The Virginia Supreme Court ruled on Thursday that the city of Charlottesville can remove a pair of statues depicting Confederate figures, ABC News reported.
The statues, which show Confederate generals Robert E. Lee and Stonewall Jackson, have been the subject of contention since at least 2017, when a so-called “Unite the Right” rally in the central Virginia city ended with one woman dead, as ABC noted. The Lee statue was reportedly the center of that rally, and has been the site of protests since then.
“Paying tribute to past wars”
In its Thursday ruling, the Virginia Supreme Court said the statues can be torn down, despite a 1997 law designed to protect what ABC described as “monuments paying tribute to past wars.”
The statues of Lee and Jackson were erected in 1924 and 1921, respectively, according to The Washington Times, and the justices ruled that the late 1990s law barring local governments from removing them cannot be applied retroactively.
“In the present case, the statues were erected long before there was a statute, which both authorized a city’s erection of a war memorial or monument and regulated the disturbance of or interference with that war memorial or monument,” Justice S. Bernard Goodwyn wrote for the majority, according to the Times.
Goodwyn also reportedly declared that the law “did not provide the authority for the city to erect the statues, and it does not prohibit the city from disturbing or interfering with them.”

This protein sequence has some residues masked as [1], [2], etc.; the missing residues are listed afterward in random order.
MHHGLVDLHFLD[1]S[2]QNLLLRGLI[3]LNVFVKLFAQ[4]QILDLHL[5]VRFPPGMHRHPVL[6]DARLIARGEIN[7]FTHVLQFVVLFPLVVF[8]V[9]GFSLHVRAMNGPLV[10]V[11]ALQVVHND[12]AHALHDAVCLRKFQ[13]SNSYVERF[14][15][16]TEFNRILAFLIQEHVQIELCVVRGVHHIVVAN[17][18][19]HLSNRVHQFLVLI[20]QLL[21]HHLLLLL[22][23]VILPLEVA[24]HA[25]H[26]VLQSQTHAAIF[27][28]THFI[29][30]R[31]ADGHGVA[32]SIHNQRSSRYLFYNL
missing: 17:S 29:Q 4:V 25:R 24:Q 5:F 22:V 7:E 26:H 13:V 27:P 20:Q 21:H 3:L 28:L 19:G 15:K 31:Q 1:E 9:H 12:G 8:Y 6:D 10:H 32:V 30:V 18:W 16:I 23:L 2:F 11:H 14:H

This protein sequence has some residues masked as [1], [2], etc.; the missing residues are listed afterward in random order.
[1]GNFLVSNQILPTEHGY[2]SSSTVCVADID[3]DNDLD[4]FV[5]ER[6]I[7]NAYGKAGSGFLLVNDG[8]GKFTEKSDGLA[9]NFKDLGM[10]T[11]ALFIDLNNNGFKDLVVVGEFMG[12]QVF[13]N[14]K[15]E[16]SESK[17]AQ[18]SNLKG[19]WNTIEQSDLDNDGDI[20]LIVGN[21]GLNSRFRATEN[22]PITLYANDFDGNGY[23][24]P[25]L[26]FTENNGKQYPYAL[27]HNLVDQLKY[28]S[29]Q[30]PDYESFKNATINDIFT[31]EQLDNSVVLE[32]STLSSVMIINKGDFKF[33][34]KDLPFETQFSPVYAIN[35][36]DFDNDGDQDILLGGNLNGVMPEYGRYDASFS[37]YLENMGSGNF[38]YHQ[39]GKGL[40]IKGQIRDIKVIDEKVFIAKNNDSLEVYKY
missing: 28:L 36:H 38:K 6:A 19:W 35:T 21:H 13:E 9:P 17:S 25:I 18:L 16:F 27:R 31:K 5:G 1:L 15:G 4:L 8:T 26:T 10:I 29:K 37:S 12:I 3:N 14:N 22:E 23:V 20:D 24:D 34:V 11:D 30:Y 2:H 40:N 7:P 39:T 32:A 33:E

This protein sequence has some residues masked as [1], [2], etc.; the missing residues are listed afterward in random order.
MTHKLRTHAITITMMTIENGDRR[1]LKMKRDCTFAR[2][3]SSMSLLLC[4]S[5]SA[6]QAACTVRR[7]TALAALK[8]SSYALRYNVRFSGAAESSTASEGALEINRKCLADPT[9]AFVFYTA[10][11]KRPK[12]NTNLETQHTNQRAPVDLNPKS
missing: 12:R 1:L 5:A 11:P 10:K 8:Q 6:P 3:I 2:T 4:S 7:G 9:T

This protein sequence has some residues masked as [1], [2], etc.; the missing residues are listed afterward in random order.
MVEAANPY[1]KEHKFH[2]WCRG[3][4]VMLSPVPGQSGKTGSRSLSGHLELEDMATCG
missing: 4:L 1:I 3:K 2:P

Dems claim victory
Unsurprisingly, Democrats including Virginia Attorney General Mark Herring have heaped praise on the ruling.
“I have worked hard to help remove poisonous Confederate propaganda from our publicly-owned spaces, because I believe it glorifies a false history and sends a dangerous and divisive message about who and what we value,” the AG said, according to ABC News.
“This work will continue, and I look forward to making our case for the removal of the state-owned Robert E. Lee statue before the Supreme Court of Virginia this summer,” Herring added.
It’s all about priorities
Indeed, the decision by the Virginia high court marks a huge win for the left in its effort to purge America’s history of any figures thought to be even a little bit controversial. According to The Washington Times, more than 200 Confederate monuments have already been torn down in recent years, including 71 in Virginia alone.
There is no telling what problematic era of history the left will tackle next, and it won’t be long until no statues remain, outside of those that represent the ideals that those on the left believe in.